• Insect abundance – Grasslands rich in insect life serve as a primary food source for many bird species and other wildlife, including amphibians and reptiles
    • Habitat for small mammals – Mammals such as field voles, shrews, and bank voles, support populations of predators such as owls, kestrels, and foxes
    • Biodiversity hotspots – Grasslands such as hay meadows and species-rich grasslands host a remarkable diversity of plant and animal species, many of which are adapted to the specific habitat
    • Seed production – An important food source for a variety of birds and small mammals, particularly through the winter months
    • Hedgerows and field margins – Offer additional habitats and corridors for wildlife, including reptiles, amphibians, and small mammals
    • Conservation management – Practices such as rotational mowing and grazing, helps maintain biodiversity and prevents the encroachment of woody vegetation
    • Natural flood control – Certain types of grasslands, like floodplain meadows, can help absorb heavy rainfall, reducing the risk of flooding in nearby areas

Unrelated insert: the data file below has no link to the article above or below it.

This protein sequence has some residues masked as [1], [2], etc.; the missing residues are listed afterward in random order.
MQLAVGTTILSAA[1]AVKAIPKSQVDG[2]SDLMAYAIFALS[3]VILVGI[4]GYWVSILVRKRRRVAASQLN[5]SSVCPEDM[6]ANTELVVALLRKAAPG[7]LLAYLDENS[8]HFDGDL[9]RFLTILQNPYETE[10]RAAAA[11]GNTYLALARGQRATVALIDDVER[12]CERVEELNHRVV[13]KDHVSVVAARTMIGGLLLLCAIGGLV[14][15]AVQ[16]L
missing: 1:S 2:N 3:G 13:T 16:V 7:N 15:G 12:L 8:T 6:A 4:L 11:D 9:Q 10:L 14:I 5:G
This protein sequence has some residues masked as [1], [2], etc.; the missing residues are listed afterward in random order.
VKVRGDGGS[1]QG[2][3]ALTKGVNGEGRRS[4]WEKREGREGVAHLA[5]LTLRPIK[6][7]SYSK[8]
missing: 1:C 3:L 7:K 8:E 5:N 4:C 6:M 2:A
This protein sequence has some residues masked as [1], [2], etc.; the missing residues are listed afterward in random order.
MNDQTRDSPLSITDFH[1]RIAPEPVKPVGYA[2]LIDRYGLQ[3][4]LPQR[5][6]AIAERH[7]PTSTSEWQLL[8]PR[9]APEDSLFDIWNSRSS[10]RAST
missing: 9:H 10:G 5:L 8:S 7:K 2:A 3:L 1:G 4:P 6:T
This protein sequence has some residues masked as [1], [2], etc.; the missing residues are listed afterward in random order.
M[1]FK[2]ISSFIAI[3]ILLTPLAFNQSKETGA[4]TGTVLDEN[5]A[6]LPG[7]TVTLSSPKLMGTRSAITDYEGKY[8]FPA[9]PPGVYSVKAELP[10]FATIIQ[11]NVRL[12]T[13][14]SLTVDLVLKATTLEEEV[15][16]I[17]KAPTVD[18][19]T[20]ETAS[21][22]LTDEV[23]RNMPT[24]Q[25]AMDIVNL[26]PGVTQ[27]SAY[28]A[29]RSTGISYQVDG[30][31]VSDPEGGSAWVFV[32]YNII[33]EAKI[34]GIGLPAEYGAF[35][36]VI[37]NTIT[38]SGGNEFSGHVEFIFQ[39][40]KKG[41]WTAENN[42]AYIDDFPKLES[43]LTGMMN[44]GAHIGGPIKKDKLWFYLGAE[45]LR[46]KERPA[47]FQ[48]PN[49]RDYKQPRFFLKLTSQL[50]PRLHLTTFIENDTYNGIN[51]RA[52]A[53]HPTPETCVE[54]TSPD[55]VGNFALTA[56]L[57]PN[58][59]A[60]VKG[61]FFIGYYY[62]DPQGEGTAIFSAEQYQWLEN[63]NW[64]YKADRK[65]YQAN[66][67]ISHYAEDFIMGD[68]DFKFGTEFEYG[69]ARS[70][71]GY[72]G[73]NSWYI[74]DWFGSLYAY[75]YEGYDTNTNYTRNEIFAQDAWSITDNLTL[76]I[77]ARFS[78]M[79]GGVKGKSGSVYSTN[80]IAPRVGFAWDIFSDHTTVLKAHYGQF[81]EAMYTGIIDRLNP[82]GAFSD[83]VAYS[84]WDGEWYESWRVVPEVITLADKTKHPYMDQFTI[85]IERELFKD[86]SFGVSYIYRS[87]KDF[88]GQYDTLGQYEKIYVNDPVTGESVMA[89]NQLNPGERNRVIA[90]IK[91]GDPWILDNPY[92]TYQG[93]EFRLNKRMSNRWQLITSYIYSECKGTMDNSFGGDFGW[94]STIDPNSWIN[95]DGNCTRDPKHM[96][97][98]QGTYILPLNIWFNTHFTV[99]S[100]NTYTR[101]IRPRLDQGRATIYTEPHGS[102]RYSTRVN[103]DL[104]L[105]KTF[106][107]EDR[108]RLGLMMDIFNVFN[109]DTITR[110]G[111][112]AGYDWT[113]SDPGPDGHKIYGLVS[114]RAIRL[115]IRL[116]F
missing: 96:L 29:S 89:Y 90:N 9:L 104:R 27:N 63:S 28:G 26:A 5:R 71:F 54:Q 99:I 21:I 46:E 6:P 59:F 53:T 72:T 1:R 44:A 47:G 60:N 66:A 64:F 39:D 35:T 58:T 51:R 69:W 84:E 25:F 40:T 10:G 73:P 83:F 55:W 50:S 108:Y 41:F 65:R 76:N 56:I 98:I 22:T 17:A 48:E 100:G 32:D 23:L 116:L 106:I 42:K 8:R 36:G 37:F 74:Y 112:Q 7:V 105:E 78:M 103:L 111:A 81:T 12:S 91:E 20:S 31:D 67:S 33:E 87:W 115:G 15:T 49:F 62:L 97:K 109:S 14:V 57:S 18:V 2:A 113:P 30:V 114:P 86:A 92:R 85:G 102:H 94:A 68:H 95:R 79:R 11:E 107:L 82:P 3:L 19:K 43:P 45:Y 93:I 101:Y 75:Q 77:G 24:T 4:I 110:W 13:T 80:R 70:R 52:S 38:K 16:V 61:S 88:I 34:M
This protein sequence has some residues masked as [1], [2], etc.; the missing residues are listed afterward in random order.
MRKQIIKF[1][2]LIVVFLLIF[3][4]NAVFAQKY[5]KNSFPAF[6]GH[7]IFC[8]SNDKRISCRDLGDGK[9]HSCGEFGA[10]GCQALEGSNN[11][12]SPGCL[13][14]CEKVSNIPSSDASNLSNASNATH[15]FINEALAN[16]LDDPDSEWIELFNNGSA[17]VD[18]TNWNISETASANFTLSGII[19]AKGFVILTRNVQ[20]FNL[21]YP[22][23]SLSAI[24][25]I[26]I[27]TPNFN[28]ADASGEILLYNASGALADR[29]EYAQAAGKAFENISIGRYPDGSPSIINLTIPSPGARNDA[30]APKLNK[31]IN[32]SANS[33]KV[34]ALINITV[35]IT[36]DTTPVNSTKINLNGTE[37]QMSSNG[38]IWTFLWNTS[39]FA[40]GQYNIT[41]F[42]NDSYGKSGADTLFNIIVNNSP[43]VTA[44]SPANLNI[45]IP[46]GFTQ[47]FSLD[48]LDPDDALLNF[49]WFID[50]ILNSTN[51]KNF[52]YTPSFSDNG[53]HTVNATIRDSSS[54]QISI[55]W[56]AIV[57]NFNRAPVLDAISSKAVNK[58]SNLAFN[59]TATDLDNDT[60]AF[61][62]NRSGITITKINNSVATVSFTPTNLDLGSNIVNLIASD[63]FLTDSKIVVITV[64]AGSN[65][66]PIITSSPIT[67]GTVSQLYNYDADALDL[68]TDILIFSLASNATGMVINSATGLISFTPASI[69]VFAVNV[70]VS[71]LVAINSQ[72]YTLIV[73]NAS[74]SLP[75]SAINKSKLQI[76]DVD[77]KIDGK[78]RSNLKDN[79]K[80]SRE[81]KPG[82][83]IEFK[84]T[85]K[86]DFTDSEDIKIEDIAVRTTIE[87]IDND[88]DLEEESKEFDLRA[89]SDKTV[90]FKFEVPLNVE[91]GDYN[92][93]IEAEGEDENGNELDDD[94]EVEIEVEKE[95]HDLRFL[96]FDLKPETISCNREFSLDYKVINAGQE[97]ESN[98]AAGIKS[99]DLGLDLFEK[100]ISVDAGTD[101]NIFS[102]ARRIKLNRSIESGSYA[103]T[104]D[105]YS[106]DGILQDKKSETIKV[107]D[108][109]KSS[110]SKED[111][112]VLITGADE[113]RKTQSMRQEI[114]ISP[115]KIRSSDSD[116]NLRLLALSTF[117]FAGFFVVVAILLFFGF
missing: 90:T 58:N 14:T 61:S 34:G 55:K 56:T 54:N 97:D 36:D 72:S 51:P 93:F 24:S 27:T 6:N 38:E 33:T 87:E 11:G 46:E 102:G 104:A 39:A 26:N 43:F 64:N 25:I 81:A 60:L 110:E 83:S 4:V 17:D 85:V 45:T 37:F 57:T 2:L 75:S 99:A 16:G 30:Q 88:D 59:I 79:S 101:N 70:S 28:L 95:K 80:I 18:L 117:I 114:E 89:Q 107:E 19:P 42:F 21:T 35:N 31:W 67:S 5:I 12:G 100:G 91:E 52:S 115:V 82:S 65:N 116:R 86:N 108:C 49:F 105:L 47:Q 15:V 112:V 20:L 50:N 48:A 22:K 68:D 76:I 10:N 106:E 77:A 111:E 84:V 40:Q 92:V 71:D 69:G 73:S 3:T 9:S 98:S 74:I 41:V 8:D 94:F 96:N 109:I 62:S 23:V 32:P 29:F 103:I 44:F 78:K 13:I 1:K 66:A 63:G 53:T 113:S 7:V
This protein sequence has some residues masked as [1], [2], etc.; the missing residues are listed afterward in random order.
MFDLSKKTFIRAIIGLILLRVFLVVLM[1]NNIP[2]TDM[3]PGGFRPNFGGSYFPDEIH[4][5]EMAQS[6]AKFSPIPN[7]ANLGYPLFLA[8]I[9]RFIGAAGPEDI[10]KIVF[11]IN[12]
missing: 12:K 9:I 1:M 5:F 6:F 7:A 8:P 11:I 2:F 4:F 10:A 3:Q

It’s important to note that different types of grasslands require specific management practices to maximise wildlife potentials.

  • Horticultural land
    • Plant diversity – Provides food and habitats for a variety of wildlife
    • Pollinator habitats – Suitable nectar and pollen sources contribute to overall ecosystem health
    • Beneficial insects’ habitats – Encourage insects such as ladybirds and lacewings helps control pest populations
    • Wildlife shelters – Hedges, ponds, compost heaps, and log piles provide shelter and breeding sites for wildlife
  • Arable land
    • Habitat diversity – Hedgerows, field margins and grassy strips provide nesting sites and cover
    • Food sources – Crop variety can offer food sources for different species
    • Overwintering sites – Stubble and unharvested margins provide shelter
    • Crop rotation – Can help break disease cycles and reduce chemical pesticide use
    • Wildflower strips – Attract pollinators
    • Water management – Ponds and wetlands for wildlife encourages biodiversity
    • Integrated pest management (IPM) – Minimises pesticide use and encourage biological controls